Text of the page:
“With the round O shape, the goal is just to maintain the shape with a great overall program,” Quimbo says. Both experts agree the best way to create more definition is to get all the muscles involved. “Hitting your glutes from all angles and in different ways will maintain firmness and help you keep the shape you want.”
First up, the lunge matrix. Do a forward lunge with the right foot, move your right foot out into a lateral lunge (your left leg will be straight in this lunge), and then move your right foot back into a reverse lunge. “Try not to reset in between lunges, but move fluidly straight through the lunge matrix,” Quimbo says. Do 10 to 12 reps on each leg.
Next, plié squats in second position. Stand with your feet are a little bit wider than hip-width apart, and externally rotate your legs at the hips so your toes are turned out. Lower into a deep bend in your knees, and then straighten your legs to stand up again. Do 10 to 12 reps. Then, Mallett recommends pulsing up and down at the bottom of your last plié for 10 counts.
Finally, find a countertop or chair for Pilates sidekicks. Stand bent over with a flat back, legs stacked under your hips and one forearm resting on the chair with the shoulder directly over the elbow. Place the opposite hand on your hip. With your foot flexed, lift that leg up to hip height. Then, keeping your leg at the same height, send it back straight behind you. Lower your working leg and repeat. Do 10 to 12 reps. Then, pulse your leg up and down at hip height for 10 counts. Repeat on the other side.
Heart-shaped bottoms are not lacking in the gluteus maximus area. The key is to work the hamstrings and the gluteus medius to lift the area. “The best exercises to perk up the heart shape and round it out a bit are lateral movements that attack the gluteus medius, which sits higher, closer to your waist,” Quimbo says. Mallett suggests some rear leg extensions to target the back of your upper legs—the spot where your leg meets your derriere (aka your hamstrings).
Start with lateral walks using a resistance band, like NeeBooFit’s Resistance Band Loop ($8). Place or tie the band around your calves. Quimbo says you should feel tension in the band when standing with feet hip-width apart. Stand tall, engage your abs, and take a controlled step out to the side with your right leg. Then, take another step with your left foot, bringing your feet back to hip-width apart. Do 10 to 12 steps, and then head back with left leg leading.
Next up, single-leg squats. “You can use a chair here as a reference for depth or for safety and support,” Quimbo says. Balance on your right leg with your left leg lifted off the ground in front you. Keep your arms extended in front of you for counterbalance, and squat deep on your balancing leg, keeping your abs engaged and back straight. But don’t simply lower straight down. “Make sure to initiate the movement by moving your hips back to really get into that butt muscle.” Do 10 to 12 reps on each leg.
Lastly, hold onto that chair and use it for balance with these arabesque and attitude lifts. Stand facing the chair with your legs externally rotated from the hips and feet turned out. Engage your abs and press your shoulders down and back. Place your left forearm on the chair with your opposite hand on your right hip to help stabilize. Keep your left leg slightly bent as you lift the right leg behind your body to just below hip height. Mallett notes that you will have to pitch your body forward slightly to reach that height. Just don’t let go of your form in doing so. Lift your leg up and down with control for 10 to 12 reps. Try not to rest your working leg on the ground at the bottom of the movement. Then, maintain the same position, but bend your working leg into an attitude position (knee lifted with a 45- to 90-degree bend). Do 10 to 12 reps in attitude, and then switch legs.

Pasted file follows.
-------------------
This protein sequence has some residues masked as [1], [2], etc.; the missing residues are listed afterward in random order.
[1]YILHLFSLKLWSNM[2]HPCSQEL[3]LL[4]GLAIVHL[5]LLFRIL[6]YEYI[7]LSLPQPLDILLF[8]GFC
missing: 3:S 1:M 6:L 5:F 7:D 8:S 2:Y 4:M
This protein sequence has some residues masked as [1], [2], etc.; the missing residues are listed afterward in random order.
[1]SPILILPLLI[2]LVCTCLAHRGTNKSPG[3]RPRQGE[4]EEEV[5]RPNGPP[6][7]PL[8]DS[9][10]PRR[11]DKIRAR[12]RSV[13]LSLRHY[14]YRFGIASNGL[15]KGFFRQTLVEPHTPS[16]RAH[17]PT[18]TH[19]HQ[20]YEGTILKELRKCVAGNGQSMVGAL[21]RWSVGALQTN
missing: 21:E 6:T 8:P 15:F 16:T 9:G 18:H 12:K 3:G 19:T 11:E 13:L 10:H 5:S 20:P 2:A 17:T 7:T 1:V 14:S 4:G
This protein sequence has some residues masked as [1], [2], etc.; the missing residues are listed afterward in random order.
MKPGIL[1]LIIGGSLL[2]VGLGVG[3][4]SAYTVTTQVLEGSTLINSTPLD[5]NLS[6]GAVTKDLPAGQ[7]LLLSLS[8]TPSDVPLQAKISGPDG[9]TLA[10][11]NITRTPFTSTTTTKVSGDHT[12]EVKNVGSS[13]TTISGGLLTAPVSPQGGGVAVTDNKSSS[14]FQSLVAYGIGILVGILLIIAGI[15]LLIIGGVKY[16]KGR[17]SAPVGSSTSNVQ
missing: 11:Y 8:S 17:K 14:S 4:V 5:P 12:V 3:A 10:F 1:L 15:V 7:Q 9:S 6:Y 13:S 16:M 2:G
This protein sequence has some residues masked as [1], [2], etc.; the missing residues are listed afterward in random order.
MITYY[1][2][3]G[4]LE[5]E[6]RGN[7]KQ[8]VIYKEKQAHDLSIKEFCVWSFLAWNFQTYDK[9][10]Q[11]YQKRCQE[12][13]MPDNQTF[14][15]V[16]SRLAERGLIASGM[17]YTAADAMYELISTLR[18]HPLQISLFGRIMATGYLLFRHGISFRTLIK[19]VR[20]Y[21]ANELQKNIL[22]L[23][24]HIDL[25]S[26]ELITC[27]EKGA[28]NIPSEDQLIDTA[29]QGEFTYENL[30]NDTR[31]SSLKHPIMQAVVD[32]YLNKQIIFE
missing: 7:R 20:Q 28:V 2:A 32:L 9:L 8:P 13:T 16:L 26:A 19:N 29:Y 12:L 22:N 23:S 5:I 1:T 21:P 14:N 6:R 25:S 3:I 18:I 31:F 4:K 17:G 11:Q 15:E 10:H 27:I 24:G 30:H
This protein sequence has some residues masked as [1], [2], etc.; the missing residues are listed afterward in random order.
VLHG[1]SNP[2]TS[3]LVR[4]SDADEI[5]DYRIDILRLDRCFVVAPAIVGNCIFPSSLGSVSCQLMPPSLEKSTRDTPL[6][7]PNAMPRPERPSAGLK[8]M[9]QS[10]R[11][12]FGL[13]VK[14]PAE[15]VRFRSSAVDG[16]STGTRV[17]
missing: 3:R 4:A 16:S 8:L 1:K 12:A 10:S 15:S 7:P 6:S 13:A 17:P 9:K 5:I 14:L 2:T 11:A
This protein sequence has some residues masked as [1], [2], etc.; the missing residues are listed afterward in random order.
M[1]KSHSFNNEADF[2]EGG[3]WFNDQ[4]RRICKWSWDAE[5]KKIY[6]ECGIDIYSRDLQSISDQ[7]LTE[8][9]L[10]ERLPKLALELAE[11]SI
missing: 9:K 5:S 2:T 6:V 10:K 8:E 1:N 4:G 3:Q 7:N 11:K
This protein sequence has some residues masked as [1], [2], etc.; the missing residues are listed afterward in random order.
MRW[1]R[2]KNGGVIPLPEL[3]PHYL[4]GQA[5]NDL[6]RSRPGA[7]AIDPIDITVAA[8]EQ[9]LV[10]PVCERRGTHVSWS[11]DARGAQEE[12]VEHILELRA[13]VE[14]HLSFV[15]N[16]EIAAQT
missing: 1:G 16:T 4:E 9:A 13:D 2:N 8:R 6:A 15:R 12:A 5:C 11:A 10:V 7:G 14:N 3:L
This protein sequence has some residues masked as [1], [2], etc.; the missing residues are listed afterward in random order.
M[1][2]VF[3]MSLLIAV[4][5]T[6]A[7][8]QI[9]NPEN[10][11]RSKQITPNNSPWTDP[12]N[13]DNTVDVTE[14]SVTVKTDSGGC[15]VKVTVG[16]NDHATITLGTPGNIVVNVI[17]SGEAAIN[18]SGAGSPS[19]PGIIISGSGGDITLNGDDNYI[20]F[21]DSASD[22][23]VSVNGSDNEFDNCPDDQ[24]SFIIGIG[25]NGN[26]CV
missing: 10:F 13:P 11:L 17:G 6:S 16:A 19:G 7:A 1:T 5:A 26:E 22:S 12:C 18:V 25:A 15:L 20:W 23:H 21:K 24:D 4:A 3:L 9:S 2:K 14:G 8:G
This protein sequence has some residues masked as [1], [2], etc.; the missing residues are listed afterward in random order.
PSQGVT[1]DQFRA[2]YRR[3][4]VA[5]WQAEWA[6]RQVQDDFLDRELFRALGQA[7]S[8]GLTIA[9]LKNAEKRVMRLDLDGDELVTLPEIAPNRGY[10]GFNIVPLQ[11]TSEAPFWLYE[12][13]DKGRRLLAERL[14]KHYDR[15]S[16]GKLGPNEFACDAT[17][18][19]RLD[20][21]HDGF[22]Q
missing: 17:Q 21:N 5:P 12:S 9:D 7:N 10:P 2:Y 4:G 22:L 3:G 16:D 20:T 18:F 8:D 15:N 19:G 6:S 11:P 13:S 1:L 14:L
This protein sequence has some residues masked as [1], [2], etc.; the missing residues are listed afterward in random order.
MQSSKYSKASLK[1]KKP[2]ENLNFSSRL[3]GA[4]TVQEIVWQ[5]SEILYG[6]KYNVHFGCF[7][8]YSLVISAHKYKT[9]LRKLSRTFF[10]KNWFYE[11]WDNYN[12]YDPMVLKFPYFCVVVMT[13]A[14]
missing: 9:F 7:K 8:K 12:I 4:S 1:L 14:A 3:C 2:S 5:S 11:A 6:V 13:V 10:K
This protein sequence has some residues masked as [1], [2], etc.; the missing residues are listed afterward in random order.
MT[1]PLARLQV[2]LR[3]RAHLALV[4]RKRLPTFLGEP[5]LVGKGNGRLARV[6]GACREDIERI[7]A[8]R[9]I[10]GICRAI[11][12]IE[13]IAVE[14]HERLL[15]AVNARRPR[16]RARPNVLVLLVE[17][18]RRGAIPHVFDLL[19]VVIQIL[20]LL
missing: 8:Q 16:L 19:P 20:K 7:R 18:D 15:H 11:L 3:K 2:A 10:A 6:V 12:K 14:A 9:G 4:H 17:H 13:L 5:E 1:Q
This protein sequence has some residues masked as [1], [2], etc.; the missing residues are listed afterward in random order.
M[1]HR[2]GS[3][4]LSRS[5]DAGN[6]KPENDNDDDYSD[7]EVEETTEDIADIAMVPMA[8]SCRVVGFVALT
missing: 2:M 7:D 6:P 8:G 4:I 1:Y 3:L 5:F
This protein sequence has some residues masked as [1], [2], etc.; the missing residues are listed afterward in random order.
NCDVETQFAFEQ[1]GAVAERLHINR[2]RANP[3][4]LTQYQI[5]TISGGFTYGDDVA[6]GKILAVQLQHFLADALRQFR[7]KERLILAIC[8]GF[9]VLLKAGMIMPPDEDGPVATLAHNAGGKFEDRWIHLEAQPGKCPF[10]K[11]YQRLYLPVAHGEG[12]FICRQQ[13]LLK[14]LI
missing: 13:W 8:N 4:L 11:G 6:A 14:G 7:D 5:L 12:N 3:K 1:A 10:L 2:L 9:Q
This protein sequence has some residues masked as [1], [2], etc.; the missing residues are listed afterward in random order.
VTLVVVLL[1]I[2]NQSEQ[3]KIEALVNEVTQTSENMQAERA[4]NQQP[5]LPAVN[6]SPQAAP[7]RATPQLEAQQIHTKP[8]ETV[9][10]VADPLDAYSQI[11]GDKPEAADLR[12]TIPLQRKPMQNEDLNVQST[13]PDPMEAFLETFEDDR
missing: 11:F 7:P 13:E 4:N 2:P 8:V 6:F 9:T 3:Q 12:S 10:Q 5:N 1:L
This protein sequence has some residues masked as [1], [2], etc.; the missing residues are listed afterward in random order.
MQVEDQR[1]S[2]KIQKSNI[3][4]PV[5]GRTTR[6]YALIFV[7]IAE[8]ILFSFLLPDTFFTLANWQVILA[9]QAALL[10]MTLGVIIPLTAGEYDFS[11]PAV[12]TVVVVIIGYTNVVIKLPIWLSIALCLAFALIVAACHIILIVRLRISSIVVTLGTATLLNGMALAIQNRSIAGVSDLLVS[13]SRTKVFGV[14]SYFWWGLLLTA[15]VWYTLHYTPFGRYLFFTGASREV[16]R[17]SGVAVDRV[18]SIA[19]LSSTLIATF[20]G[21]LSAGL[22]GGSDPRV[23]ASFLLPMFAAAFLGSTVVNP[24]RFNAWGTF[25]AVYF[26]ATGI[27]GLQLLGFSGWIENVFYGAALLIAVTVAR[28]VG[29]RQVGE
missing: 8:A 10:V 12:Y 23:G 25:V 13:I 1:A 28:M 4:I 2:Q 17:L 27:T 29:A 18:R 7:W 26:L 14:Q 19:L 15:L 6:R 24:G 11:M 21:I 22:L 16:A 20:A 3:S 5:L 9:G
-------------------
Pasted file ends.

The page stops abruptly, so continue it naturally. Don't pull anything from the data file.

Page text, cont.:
The experts have spoken: You really need to fire up that gluteus maximus (the posterior glute muscles that give your booty a little more lift and pop) in order to turn that V shape upside down. Quimbo suggests exercises that also focus on hip range of motion (it’s all a part of hitting those glutes) to plump up the saggy outer parts of this shape.
Loaded squats: Stand with your chest up and open, shoulders rolled down and back, core engaged, and feet hip-width apart. Hold a heavy dumbbell in each hand (or make your own) as you squat down and up, always coming to a 90-degree bend in the legs. Do 12 reps.
Goblet squats: Open your stance so that your feet are slightly wider than hip-width apart. Hold a heavy weight at your chest, as you squat as low as you can (exceeding a 90-degree bend) while keeping your feet flat on the floor. “By going past a 90-degree bend in your knee, you get that extra gluteus maximus activation,” Quimbo says. He also stresses the importance of keeping your posture upright in this movement. Do 12 reps.
Bent-leg pulses: For this exercise, Mallett says you’ll need a small ball, like ProBody Pilates’s Mini Exercise Ball ($11). Stand facing a chair with a ball behind the back of one knee. Pitch your body forward from the hips into a flat back position with your forearms are resting on the chair. With a small bend in your supporting leg, lift your working leg up level with your hips, knee bent to hold the ball in place. Flex your foot, squeeze the ball, and pulse your leg up and down 16 times.